Happiness is holidays
A recent trip to Mammoth to visit friends confirmed something I already knew: The place is awesome ” saturated with visual stimulus, rife with outdoor adventure opportunity and located in the middle of nowhere.
Having never been during non-winter months to the isolated volcanic region scenically nestled in the crest of the central Sierra, it seemed a different world than when buried with snow.
In many ways, the town of Mammoth, and its surrounding area, is similar to the Truckee-Lake Tahoe area. The charm of the sculpted land is awe-inspiring, and gapers abound for that reason. In fact, I gaped the entire time. I couldn’t help it. The soaring peaks made me do it, as always.
As a kid growing up on the western slope of the central Sierra Nevada, near Shaver Lake, I scampered to the tops of rocks and trees whenever presented with the opportunity. Everyone in my neighborhood clan did.
Thinking back about piling into the top of a 100-foot cedar tree and rocking the tip back and forth makes me cringe now. Maybe it’s because I’m finally old and wise enough to realize the dangers and repercussions of such a stunt. Whatever the reason, I’m not as hip on heights these days.
Looking down to the ground when high above it, knowing that a slip will lead to instant paralysis, or worse, is unsettling. That’s probably the main reason why I never got into the sport of rock climbing ” that and the cost of buying expensive new equipment.
But on Monday we drove about 20 minutes from Mammoth to a secluded rock-climbing haven called Clark Canyon, where I climbed
up my first-ever bolted route.
Strapped with my friend’s trustworthy-looking gear and backed by his enthusiasm and encouragement ” more like badgering, actually ” I disregarded the status of my ruined right shoulder and negotiated my way to the top of the 80-or-so-foot volcanic rock.
About 20 feet off the ground, approximately the height where instinct normally would send me down, I realized what I had gotten myself into.
There was no going down. My friends would never allow that. Neither would my pride. So I kept going, clinging to any nook or cranny that offered even the slightest grip, and following a crack that led to the top.
Undoubtedly, my history of climbing around like a monkey as a kid helped, as did the tip from my friend to focus on finding good footholds before reaching with arms.
Although I wouldn’t have fallen far if I had slipped, there was no convincing my psyche of that. I’d be lying through my teeth if I said I was not scared.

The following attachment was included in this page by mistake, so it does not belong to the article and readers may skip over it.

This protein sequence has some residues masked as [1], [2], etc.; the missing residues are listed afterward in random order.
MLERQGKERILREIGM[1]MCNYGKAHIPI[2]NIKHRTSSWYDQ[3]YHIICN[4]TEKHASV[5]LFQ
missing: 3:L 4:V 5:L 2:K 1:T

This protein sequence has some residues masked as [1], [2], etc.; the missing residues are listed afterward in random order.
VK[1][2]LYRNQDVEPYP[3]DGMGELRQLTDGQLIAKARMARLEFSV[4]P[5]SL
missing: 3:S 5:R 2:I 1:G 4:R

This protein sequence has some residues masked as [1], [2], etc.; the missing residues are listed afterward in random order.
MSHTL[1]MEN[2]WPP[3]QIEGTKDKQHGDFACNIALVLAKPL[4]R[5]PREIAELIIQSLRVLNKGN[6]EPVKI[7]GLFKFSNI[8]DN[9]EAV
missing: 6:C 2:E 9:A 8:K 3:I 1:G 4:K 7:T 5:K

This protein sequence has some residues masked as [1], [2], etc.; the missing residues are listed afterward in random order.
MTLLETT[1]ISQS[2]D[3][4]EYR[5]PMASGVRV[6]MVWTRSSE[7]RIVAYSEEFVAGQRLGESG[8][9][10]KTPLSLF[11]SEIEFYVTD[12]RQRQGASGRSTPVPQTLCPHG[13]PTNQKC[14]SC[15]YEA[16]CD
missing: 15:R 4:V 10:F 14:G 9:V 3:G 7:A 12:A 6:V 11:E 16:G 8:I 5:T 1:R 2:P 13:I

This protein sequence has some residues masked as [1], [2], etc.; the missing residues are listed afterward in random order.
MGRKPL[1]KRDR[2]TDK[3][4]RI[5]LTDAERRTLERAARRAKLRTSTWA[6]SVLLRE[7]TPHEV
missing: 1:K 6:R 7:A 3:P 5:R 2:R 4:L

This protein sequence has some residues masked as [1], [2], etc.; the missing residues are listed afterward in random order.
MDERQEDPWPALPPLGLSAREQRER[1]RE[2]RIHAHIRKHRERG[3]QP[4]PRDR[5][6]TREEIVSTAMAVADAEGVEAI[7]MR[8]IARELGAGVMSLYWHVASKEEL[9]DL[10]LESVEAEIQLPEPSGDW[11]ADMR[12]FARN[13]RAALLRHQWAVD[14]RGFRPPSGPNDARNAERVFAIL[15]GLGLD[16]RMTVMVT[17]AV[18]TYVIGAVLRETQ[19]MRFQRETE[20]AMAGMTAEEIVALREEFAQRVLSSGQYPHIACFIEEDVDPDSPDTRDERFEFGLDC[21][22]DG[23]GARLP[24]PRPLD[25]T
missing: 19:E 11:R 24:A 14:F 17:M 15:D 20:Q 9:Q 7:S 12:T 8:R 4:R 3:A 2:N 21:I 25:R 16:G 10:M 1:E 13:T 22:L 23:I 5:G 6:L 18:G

The most frightening part, by far, was the descent ” leaning back and trusting man and man-made equipment.
But I survived, with a number of scrapes on the legs to prove I didn’t wimp out. It was fun.
Two days prior to our rock-climbing outing, we entered in the Million Dollar Troutstock, put on by the Mammoth Lakes Visitors Bureau and the Hot Creek Fishery Foundation.
To summarize our fishing experience, we caught zero of the 100 fish that were tagged and equally distributed between Lake Mary, Lake George, Lake Mamie and Upper and Lower Twin lakes. By the end of the second day, rumor was that only five tagged fish had been caught ” not surprising when every fishing hole is filled with weekend warriors.
So we didn’t win $1 million or any of the additional $20,000 in prizes. But I’m still waiting for a call informing me that my name was drawn in the raffle for a boat, motor and trailer worth more than $10,000.
Although we got skunked, it feels good knowing that $10 of the $20 entry fee is a contribution to the Hot Creek Fishery Foundation, helping to keep Hot Creek Hatchery afloat.
Next time, the tagged fish better look out.
Labor Day weekend for me brought a much-needed break in the daily monotony I loosely call a life. It always does ” even back when I had a life. But this year’s was exceptionally enjoyable.
Besides visiting friends who I rarely see any more, I went rock climbing for the first time and fishing for the, I think, millionth time.
It was a good weekend. The kind that leaves a horrible feeling when it ends and sends you back to the real world.
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Students frustrated at the cancellation of sports waved signs and delivered speeches at a Truckee High School protest in an attempt to return to the field this year.